As one Hollywood sexual predator after another is exposed, you have to wonder if Woody Allen’s career is approaching its end. After all, his own son, Ronan Farrow, wrote the stories that brought down Harvey Weinstein. Considering Farrow’s past statements regarding his sister Dylan’s accusations against Allen, one wonders if that history isn’t part of why he chased down the Weinstein story in the first place.
Allen has always attracted talented actors, but public outcry gets louder with each new film and it’s only a matter of time before working with him is the equivalent of career suicide. Given that, it would be easy to dismiss his latest film, Wonder Wheel. Unfortunately, it’s too damn good.
Set in Coney Island, New York in the 1950’s, the film centers around Kate Winslet’s Ginny, a depressed former-actress-turned-waitress who cheats on her carousel-operator husband, Humpty (Jim Belushi), with Mickey (Justin Timberlake), a handsome young lifeguard who dreams of being a playwright. Despite her pyromaniac son and her unhappy marriage, Ginny seems well on her way to a happy ending with Mickey until Humpty’s estranged daughter, Carolina (Juno Temple) appears. It’s a situation ripe for drama and Allen crafts a decent narrative from it. Well, mostly.
Wonder Wheel gets off to a pretty rocky start. For some reason, the timeline is jumbled. Though we meet Timberlake’s character first, we don’t learn Mickey has been having an affair with Ginny all summer until after Carolina is introduced. It’s a strange choice that does nothing but remind the audience that they’re watching a movie. The same goes for the smattering of scenes where Mickey speaks directly to the audience.
Thankfully, that narration disappears as the film goes on, but the damage is done. Mickey’s self-aggrandizing doesn’t make him very easy to root for and it’s difficult to see the youthful charm through the pretension. It also emphasizes Timberlake’s limitations. There’s a certain smarminess necessary to the character, but Timberlake’s acting isn’t skilled enough to make that phoniness feel intentional.
Luckily, the other, stronger performances bolster Timberlake. Belushi does well as a working-class lug whose imposing exterior and loud mouth belie the vulnerability and sweetness at his center. Temple, who often portrays girls jaded beyond their years, plays against type here. Carolina is an ingenue so guileless and unsullied that it can almost be difficult to believe she was once married to a mobster at all.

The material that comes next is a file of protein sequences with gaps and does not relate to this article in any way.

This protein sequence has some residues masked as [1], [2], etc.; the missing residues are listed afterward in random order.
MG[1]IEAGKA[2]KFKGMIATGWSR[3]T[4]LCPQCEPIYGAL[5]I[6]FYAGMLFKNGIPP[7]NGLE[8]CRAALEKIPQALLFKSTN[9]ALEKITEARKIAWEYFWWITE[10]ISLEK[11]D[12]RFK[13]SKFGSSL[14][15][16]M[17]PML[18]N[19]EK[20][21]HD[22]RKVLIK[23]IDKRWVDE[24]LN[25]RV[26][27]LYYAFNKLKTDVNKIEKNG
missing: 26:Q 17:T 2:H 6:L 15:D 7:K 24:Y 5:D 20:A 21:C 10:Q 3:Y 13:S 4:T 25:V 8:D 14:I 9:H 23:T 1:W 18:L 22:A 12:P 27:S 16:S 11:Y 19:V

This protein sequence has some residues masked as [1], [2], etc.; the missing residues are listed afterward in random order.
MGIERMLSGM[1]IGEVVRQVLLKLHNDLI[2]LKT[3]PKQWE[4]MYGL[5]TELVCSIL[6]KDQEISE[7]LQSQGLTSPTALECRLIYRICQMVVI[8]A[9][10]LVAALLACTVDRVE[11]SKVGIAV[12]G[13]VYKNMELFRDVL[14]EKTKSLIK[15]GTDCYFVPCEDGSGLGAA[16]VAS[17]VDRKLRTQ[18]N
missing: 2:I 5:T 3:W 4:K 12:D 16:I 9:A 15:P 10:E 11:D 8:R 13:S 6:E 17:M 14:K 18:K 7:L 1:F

The centerpiece, however, is Winslet. She’s the desperate housewife par excellence, a tragic figure always on the edge of hysteria. The performance is theatrical, to say the least, but there’s narrative justification for it. She’s a former actress who thinks she somehow got stuck living in the wrong role, everything she does is performance. The way Winslet cycles through the levels of both Ginny’s and her own artifice is something to behold and some of her best work comes in scenes where the camera is focused solely on her.
Take, for instance, the moment when, after a tryst under the boardwalk, Ginny tells Mickey how her first marriage ended. Some of what she says is rehearsed, but then she goes off script and as her mask falls away, the lighting shifts to emphasize it. The flattering, golden light of the amusements on the boardwalk slowly give way to cold, harsh moonlight and we realize the depth of Ginny’s sadness in a way her words alone can’t express.
It’s not the only instance in the film where the lighting acts almost as another character and this is possibly Allen’s best-looking film in years. If anyone is going to rob cinematographer Roger Deakins of his long-awaited Oscar this year, it’ll be Wonder Wheel‘s Vittorio Storaro. Every moment is a feast for the eyes, but Stararo’s work would be wasted without Santo Loquasto’s detailed production design and Suzy Benzinger’s lush costuming. The world they create isn’t so much realistic as highly stylized and colorful, like a modern recreation of Douglas Sirk’s technicolor melodramas from the ‘50s. It’s a meticulously crafted film and that attention to detail only emphasizes the script’s inadequacies.
Where Blue Jasmine felt like an egregious rip-off of A Streetcar Named Desire, Wonder Wheel feels like an homage to films like All that Heaven Allows or Written on the Wind, but with a dash of Eugene O’Neill-level tragedy. The playwright is mentioned repeatedly during the film and were this story performed on a Broadway stage, it would fit right in with the kind of kitchen sink realism O’Neill helped pioneer. Indeed, one of the very first things we see Ginny do is angrily chop vegetables at her kitchen sink while Humpty berates Carolina and it’s so on-the-nose, you wonder if Allen is deliberately making a joke.
However, much as Wonder Wheel resembles Sirkian melodramas, Allen’s own preoccupations can’t help but shine through. Sirk’s films pitied the older women slowly suffocating under domesticity and societal expectations, but Allen has always preferred ingenues and it’s difficult to feel sorry for Ginny when she’s trapped in a hell of her own making. Regardless of its confused perspective, Wonder Wheel is Allen’s best and best-looking film in years. It’s far from perfect, but it’s hard to ignore.